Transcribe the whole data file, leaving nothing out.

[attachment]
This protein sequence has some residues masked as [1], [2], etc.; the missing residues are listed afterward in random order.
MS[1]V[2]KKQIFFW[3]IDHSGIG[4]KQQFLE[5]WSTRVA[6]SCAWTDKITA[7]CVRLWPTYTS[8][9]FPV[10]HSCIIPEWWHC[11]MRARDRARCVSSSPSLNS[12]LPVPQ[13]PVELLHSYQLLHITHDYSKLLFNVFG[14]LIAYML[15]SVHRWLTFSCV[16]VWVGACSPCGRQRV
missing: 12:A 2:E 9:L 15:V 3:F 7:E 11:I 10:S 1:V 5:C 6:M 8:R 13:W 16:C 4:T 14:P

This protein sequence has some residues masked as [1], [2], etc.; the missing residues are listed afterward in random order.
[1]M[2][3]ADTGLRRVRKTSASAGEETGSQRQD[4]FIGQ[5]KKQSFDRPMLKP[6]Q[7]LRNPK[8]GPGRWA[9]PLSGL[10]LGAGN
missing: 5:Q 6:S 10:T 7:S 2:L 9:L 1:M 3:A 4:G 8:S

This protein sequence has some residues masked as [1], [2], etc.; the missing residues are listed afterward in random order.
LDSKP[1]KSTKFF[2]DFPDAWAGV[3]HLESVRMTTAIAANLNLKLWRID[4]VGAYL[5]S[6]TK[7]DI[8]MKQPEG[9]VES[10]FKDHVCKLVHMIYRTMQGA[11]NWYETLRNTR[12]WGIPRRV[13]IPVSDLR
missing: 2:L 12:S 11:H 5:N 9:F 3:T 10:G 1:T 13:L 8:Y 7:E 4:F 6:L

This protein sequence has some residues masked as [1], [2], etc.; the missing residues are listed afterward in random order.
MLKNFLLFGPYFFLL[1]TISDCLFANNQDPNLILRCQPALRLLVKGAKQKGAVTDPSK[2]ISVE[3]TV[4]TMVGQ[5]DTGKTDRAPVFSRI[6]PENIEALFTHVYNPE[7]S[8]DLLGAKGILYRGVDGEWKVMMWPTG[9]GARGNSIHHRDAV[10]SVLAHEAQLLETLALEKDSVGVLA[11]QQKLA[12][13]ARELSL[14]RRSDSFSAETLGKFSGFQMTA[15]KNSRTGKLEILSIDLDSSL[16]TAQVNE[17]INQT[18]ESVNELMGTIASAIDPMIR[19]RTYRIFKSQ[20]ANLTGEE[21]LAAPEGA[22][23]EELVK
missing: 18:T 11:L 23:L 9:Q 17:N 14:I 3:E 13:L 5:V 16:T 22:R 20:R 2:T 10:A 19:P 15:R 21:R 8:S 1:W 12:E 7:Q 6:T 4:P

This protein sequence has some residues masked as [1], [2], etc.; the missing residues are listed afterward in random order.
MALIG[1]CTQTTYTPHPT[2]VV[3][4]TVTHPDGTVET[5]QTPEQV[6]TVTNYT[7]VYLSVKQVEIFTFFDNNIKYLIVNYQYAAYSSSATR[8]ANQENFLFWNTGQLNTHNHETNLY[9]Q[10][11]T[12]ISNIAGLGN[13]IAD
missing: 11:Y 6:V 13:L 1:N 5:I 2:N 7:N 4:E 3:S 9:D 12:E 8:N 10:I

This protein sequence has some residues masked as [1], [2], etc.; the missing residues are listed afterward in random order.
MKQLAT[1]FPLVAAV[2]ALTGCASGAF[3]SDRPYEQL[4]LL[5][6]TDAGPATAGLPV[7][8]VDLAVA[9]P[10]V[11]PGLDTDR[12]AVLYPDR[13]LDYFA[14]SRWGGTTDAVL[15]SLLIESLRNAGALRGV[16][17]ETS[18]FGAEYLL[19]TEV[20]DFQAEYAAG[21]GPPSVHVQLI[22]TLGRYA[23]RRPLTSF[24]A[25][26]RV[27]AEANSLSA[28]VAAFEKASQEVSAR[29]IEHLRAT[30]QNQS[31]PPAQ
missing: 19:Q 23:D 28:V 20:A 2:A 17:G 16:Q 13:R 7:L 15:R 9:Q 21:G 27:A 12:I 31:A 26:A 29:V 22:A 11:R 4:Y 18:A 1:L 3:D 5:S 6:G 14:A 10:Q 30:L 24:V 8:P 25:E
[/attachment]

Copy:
This protein sequence has some residues masked as [1], [2], etc.; the missing residues are listed afterward in random order.
MS[1]V[2]KKQIFFW[3]IDHSGIG[4]KQQFLE[5]WSTRVA[6]SCAWTDKITA[7]CVRLWPTYTS[8][9]FPV[10]HSCIIPEWWHC[11]MRARDRARCVSSSPSLNS[12]LPVPQ[13]PVELLHSYQLLHITHDYSKLLFNVFG[14]LIAYML[15]SVHRWLTFSCV[16]VWVGACSPCGRQRV
missing: 12:A 2:E 9:L 15:V 3:F 7:E 11:I 10:S 1:V 5:C 6:M 8:R 13:W 16:C 4:T 14:P

This protein sequence has some residues masked as [1], [2], etc.; the missing residues are listed afterward in random order.
[1]M[2][3]ADTGLRRVRKTSASAGEETGSQRQD[4]FIGQ[5]KKQSFDRPMLKP[6]Q[7]LRNPK[8]GPGRWA[9]PLSGL[10]LGAGN
missing: 5:Q 6:S 10:T 7:S 2:L 9:L 1:M 3:A 4:G 8:S

This protein sequence has some residues masked as [1], [2], etc.; the missing residues are listed afterward in random order.
LDSKP[1]KSTKFF[2]DFPDAWAGV[3]HLESVRMTTAIAANLNLKLWRID[4]VGAYL[5]S[6]TK[7]DI[8]MKQPEG[9]VES[10]FKDHVCKLVHMIYRTMQGA[11]NWYETLRNTR[12]WGIPRRV[13]IPVSDLR
missing: 2:L 12:S 11:H 5:N 9:F 3:T 10:G 1:T 13:L 8:Y 7:E 4:F 6:L

This protein sequence has some residues masked as [1], [2], etc.; the missing residues are listed afterward in random order.
MLKNFLLFGPYFFLL[1]TISDCLFANNQDPNLILRCQPALRLLVKGAKQKGAVTDPSK[2]ISVE[3]TV[4]TMVGQ[5]DTGKTDRAPVFSRI[6]PENIEALFTHVYNPE[7]S[8]DLLGAKGILYRGVDGEWKVMMWPTG[9]GARGNSIHHRDAV[10]SVLAHEAQLLETLALEKDSVGVLA[11]QQKLA[12][13]ARELSL[14]RRSDSFSAETLGKFSGFQMTA[15]KNSRTGKLEILSIDLDSSL[16]TAQVNE[17]INQT[18]ESVNELMGTIASAIDPMIR[19]RTYRIFKSQ[20]ANLTGEE[21]LAAPEGA[22][23]EELVK
missing: 18:T 11:L 23:L 9:Q 17:N 14:I 3:E 13:L 5:V 16:T 22:R 20:R 2:T 10:A 19:P 15:R 21:R 8:S 1:W 12:E 7:Q 6:T 4:P

This protein sequence has some residues masked as [1], [2], etc.; the missing residues are listed afterward in random order.
MALIG[1]CTQTTYTPHPT[2]VV[3][4]TVTHPDGTVET[5]QTPEQV[6]TVTNYT[7]VYLSVKQVEIFTFFDNNIKYLIVNYQYAAYSSSATR[8]ANQENFLFWNTGQLNTHNHETNLY[9]Q[10][11]T[12]ISNIAGLGN[13]IAD
missing: 11:Y 6:V 13:L 1:N 5:I 2:N 7:N 4:E 3:S 9:D 12:E 8:N 10:I

This protein sequence has some residues masked as [1], [2], etc.; the missing residues are listed afterward in random order.
MKQLAT[1]FPLVAAV[2]ALTGCASGAF[3]SDRPYEQL[4]LL[5][6]TDAGPATAGLPV[7][8]VDLAVA[9]P[10]V[11]PGLDTDR[12]AVLYPDR[13]LDYFA[14]SRWGGTTDAVL[15]SLLIESLRNAGALRGV[16][17]ETS[18]FGAEYLL[19]TEV[20]DFQAEYAAG[21]GPPSVHVQLI[22]TLGRYA[23]RRPLTSF[24]A[25][26]RV[27]AEANSLSA[28]VAAFEKASQEVSAR[29]IEHLRAT[30]QNQS[31]PPAQ
missing: 19:Q 23:D 28:V 20:A 2:A 17:G 16:Q 13:R 7:L 15:R 9:Q 21:G 27:A 12:I 31:A 26:A 29:V 22:A 11:R 4:Y 18:A 1:L 3:D 5:S 6:G 14:A 10:Q 30:L 24:V 8:P 25:E